You’re A Deadbeat if You Pay Your Creditors (Seriously)

How would you take to being called a deadbeat? Would you wear it as a badge of honor or would you pick up stones to hurl at the person who just insulted you? I imagine that many, if not most, would be more inclined to do the latter as no one enjoys being ridiculed. However, when it comes to credit card companies, being considered a deadbeat by them is a good thing.
We all know how credit card companies make money – from the interest we pay to carry balances with them. Yes, they do also make money from each transaction we enact with our card of choice, but the real moneymaker for credit card companies is the interest you and I hand over to them each month. If you think you might be a deadbeat when it comes to creditors, read a little further to see where you fit in the eyes of credit card companies.

What Kind of Credit Card User Are You?
Most credit card companies organize consumers into one of three categories. See which category you fit into:

Deadbeat – a credit card deadbeat is the arch nemesis to most card issuers. A deadbeat pays off her balance in full each month. She might even pay in advance, all with the sole purpose of avoiding any and all interest charges. A deadbeat uses the benefit a credit card offers – the float – without having to truly pay for such a privilege. As such, credit card companies make very little off of these fiscally responsible individuals.
Revolver – the revolver is the polar opposite of a deadbeat. Credit card companies view revolvers like ATMs – convenient places they can regularly go to access cash. Revolvers may not necessarily be carrying significant credit card debt, but they don’t go out of their way to pay off their credit card balances each month, at times paying only the minimum required. ‘Revolvers’ aren’t necessarily poor; they just may not manage their money effectively.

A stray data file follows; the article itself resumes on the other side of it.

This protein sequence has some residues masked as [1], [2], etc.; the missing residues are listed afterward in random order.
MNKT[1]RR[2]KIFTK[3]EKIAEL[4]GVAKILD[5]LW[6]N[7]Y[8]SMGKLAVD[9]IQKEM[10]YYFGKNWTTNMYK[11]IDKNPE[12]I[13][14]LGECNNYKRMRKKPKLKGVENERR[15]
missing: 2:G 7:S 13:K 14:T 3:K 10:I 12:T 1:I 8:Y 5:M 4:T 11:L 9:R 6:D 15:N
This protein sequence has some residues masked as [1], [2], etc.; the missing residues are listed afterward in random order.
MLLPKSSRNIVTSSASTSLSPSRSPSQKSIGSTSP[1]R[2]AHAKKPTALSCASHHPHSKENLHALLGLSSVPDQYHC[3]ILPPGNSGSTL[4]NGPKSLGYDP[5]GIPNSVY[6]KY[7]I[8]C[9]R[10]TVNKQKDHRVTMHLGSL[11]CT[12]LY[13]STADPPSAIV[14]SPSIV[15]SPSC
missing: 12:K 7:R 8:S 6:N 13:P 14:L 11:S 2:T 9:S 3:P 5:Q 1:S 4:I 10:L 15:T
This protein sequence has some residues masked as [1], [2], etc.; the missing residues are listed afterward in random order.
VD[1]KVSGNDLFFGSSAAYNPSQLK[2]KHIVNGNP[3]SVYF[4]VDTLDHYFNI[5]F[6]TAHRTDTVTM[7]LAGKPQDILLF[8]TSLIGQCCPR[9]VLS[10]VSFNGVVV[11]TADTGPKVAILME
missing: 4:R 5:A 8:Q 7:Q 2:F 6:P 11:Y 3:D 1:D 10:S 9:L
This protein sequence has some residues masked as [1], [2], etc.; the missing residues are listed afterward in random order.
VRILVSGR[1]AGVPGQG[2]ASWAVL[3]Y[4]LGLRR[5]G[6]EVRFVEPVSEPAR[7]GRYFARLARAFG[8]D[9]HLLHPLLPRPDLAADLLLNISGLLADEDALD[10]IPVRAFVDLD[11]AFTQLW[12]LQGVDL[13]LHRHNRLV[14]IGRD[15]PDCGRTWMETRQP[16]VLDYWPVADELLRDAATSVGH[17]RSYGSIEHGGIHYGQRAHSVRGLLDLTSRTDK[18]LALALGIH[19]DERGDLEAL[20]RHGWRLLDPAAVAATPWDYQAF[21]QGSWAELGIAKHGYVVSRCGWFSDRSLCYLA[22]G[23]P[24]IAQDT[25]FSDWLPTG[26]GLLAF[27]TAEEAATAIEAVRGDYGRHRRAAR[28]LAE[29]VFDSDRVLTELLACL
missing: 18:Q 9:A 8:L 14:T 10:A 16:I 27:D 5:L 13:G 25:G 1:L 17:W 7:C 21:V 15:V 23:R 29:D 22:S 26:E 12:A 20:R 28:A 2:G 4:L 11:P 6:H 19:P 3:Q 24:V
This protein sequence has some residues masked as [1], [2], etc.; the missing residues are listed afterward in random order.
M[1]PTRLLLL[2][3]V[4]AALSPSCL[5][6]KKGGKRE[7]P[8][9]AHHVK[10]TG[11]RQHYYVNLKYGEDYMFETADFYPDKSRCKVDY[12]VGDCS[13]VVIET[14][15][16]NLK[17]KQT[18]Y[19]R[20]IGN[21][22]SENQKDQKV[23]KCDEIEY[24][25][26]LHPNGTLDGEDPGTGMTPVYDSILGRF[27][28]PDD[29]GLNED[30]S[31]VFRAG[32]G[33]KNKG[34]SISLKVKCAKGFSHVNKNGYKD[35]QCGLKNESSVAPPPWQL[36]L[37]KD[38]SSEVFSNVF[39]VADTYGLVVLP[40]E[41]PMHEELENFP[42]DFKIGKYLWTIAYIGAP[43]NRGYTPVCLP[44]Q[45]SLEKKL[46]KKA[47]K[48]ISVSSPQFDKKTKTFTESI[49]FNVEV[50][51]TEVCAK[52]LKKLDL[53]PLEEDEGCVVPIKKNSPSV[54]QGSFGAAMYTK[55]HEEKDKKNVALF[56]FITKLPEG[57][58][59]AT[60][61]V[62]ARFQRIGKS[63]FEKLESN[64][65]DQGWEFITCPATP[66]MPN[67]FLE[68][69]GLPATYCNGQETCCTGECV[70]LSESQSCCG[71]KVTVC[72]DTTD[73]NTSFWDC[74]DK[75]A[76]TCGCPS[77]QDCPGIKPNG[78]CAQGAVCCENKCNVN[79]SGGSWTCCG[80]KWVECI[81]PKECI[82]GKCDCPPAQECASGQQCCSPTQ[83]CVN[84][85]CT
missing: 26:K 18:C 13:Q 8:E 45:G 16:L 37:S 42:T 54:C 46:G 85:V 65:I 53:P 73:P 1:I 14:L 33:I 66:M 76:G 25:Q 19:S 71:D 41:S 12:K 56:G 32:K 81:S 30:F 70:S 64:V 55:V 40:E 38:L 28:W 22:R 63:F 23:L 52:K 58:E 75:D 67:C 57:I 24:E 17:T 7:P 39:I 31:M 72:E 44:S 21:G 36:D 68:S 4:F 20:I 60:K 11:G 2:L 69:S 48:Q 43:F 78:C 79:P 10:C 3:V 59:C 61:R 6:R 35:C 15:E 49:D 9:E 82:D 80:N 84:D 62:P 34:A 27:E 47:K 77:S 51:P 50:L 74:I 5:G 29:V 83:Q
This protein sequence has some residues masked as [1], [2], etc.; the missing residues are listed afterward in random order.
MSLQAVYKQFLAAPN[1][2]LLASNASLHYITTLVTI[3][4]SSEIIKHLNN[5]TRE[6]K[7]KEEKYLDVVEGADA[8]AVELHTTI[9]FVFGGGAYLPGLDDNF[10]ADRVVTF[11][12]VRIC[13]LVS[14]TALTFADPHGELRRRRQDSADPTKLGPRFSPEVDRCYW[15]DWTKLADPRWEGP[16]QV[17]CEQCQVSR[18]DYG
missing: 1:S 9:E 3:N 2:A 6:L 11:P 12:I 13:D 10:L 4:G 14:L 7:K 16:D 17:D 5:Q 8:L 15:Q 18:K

Rewards Hacker – A rewards hacker is someone who beats credit card companies at their own game. They open multiple cards to reap nice sign-on bonuses to churn rewards. These individuals may transfer balances to zero percent cards to pay them off without ever paying a dime of interest.

We Love Debt
Cute monikers or categories aside, this sheds light on the fact that Americans love debt. We are professional debt mongers. Find that hard to believe? Check out these recent statistics:

The average credit card debt, for those carrying debt, is over $15,000 per household
We have over $3 trillion in consumer debt, as of January 2014
55 percent of males polled carry credit card debt, as of April 2012
60 percent of females polled carry credit card debt, as of April 2012

Simply put, debt is all around us. If you haven’t had consumer debt, then it’s likely you know someone who does. This is not meant to disparage those who currently have debt, as some debt (like mortgages or car loans) is often difficult to avoid.
Which Persona is Best?
Consumer debt does one thing – it keeps you from growing wealth. That being said, if you choose to use credit cards, the deadbeat persona is the best to espouse. The rewards hacker, assuming you’re fine with the inherent risk, is fine as long as you also do all you can to avoid being in debt and paying interest.
Consider this – every dollar of interest you pay is one dollar that’s not working for you. Instead, it’s going into the pockets of credit card companies who don’t want you to pay off your debt. Why would they? You’re their sugar daddy.
Credit cards can be used to your advantage, assuming you use them wisely. In some instances, being a deadbeat isn’t such a bad thing.

This post was published by John Schmoll, ReadyForZero Writer for » ReadyForZero.
ReadyForZero is a company that helps people get out of debt on their own with a simple and free online tool that can automate and track your debt paydown.


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